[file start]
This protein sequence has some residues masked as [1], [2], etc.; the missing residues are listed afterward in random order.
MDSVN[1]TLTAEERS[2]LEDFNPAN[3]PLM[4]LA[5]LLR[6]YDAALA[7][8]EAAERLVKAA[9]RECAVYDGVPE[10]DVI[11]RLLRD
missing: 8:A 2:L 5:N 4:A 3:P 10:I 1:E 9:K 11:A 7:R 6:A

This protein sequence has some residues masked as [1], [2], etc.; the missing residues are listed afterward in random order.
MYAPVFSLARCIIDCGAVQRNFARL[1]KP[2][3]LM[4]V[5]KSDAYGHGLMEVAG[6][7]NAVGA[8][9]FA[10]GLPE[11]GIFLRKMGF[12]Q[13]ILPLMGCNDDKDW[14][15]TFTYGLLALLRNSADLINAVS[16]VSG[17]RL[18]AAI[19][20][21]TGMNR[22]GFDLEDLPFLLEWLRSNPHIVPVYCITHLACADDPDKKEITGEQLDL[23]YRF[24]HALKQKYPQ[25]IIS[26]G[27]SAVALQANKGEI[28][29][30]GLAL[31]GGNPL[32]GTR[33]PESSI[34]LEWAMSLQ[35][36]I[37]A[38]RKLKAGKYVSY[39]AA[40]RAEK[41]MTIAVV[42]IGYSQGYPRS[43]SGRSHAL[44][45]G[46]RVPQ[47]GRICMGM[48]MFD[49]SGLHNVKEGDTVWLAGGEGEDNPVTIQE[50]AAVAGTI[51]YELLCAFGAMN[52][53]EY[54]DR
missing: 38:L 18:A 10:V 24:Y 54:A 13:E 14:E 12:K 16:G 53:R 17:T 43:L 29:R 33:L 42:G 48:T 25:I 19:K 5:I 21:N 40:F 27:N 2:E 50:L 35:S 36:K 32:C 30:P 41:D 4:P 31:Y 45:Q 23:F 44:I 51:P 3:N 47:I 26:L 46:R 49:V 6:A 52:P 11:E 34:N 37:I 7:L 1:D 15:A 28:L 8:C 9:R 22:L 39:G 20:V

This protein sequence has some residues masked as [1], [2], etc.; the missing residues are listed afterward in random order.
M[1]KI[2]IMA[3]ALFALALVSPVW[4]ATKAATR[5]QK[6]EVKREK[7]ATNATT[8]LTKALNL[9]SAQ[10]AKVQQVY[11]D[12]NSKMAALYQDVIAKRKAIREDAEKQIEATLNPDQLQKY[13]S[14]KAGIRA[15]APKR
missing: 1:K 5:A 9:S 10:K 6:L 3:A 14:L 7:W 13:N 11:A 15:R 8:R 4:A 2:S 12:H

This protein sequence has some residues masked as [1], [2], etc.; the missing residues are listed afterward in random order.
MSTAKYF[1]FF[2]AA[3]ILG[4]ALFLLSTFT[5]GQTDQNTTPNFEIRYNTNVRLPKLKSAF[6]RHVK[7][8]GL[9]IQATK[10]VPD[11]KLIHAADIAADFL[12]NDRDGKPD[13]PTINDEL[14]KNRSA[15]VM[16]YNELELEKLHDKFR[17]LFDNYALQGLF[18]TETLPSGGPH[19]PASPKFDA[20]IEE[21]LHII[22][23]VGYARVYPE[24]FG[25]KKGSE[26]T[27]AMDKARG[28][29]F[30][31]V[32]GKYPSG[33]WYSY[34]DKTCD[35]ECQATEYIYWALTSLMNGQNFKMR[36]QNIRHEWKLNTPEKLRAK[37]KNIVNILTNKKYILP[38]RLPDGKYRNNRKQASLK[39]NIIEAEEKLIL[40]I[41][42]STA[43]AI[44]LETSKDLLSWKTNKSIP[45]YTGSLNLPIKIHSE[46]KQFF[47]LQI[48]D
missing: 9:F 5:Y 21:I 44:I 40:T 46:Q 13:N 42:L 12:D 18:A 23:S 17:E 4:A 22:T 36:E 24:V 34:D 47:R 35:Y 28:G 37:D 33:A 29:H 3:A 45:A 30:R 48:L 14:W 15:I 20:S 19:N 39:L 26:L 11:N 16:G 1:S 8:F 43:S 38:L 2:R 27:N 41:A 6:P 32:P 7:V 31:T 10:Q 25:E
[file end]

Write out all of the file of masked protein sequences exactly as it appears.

This protein sequence has some residues masked as [1], [2], etc.; the missing residues are listed afterward in random order.
MDSVN[1]TLTAEERS[2]LEDFNPAN[3]PLM[4]LA[5]LLR[6]YDAALA[7][8]EAAERLVKAA[9]RECAVYDGVPE[10]DVI[11]RLLRD
missing: 8:A 2:L 5:N 4:A 3:P 10:I 1:E 9:K 11:A 7:R 6:A

This protein sequence has some residues masked as [1], [2], etc.; the missing residues are listed afterward in random order.
MYAPVFSLARCIIDCGAVQRNFARL[1]KP[2][3]LM[4]V[5]KSDAYGHGLMEVAG[6][7]NAVGA[8][9]FA[10]GLPE[11]GIFLRKMGF[12]Q[13]ILPLMGCNDDKDW[14][15]TFTYGLLALLRNSADLINAVS[16]VSG[17]RL[18]AAI[19][20][21]TGMNR[22]GFDLEDLPFLLEWLRSNPHIVPVYCITHLACADDPDKKEITGEQLDL[23]YRF[24]HALKQKYPQ[25]IIS[26]G[27]SAVALQANKGEI[28][29][30]GLAL[31]GGNPL[32]GTR[33]PESSI[34]LEWAMSLQ[35][36]I[37]A[38]RKLKAGKYVSY[39]AA[40]RAEK[41]MTIAVV[42]IGYSQGYPRS[43]SGRSHAL[44][45]G[46]RVPQ[47]GRICMGM[48]MFD[49]SGLHNVKEGDTVWLAGGEGEDNPVTIQE[50]AAVAGTI[51]YELLCAFGAMN[52][53]EY[54]DR
missing: 38:L 18:A 10:V 24:Y 54:A 13:E 14:E 12:K 16:G 53:R 17:T 43:L 29:R 33:L 42:G 48:T 25:I 19:K 5:I 21:N 40:F 27:N 2:E 50:L 35:S 36:K 32:C 30:P 41:D 4:P 31:Y 45:Q 23:F 44:I 51:P 3:N 47:I 26:L 46:R 49:V 6:A 52:P 11:E 34:N 37:I 7:L 1:D 15:A 28:L 8:C 9:R 22:L 39:G 20:V

This protein sequence has some residues masked as [1], [2], etc.; the missing residues are listed afterward in random order.
M[1]KI[2]IMA[3]ALFALALVSPVW[4]ATKAATR[5]QK[6]EVKREK[7]ATNATT[8]LTKALNL[9]SAQ[10]AKVQQVY[11]D[12]NSKMAALYQDVIAKRKAIREDAEKQIEATLNPDQLQKY[13]S[14]KAGIRA[15]APKR
missing: 1:K 5:A 9:S 10:K 6:L 3:A 14:L 7:W 13:N 11:A 15:R 8:R 4:A 2:S 12:H

This protein sequence has some residues masked as [1], [2], etc.; the missing residues are listed afterward in random order.
MSTAKYF[1]FF[2]AA[3]ILG[4]ALFLLSTFT[5]GQTDQNTTPNFEIRYNTNVRLPKLKSAF[6]RHVK[7][8]GL[9]IQATK[10]VPD[11]KLIHAADIAADFL[12]NDRDGKPD[13]PTINDEL[14]KNRSA[15]VM[16]YNELELEKLHDKFR[17]LFDNYALQGLF[18]TETLPSGGPH[19]PASPKFDA[20]IEE[21]LHII[22][23]VGYARVYPE[24]FG[25]KKGSE[26]T[27]AMDKARG[28][29]F[30][31]V[32]GKYPSG[33]WYSY[34]DKTCD[35]ECQATEYIYWALTSLMNGQNFKMR[36]QNIRHEWKLNTPEKLRAK[37]KNIVNILTNKKYILP[38]RLPDGKYRNNRKQASLK[39]NIIEAEEKLIL[40]I[41][42]STA[43]AI[44]LETSKDLLSWKTNKSIP[45]YTGSLNLPIKIHSE[46]KQFF[47]LQI[48]D
missing: 9:F 5:Y 21:I 44:I 40:T 46:Q 13:N 42:L 12:D 18:A 23:S 17:E 4:A 22:T 36:E 24:V 34:D 47:R 35:Y 28:G 37:D 33:A 29:H 3:A 45:A 30:R 48:L 14:W 15:I 20:S 19:N 39:L 26:L 11:N 16:G 1:S 8:F 43:S 38:L 2:R 27:N 41:A 6:P 32:P 7:V 31:T 10:Q 25:E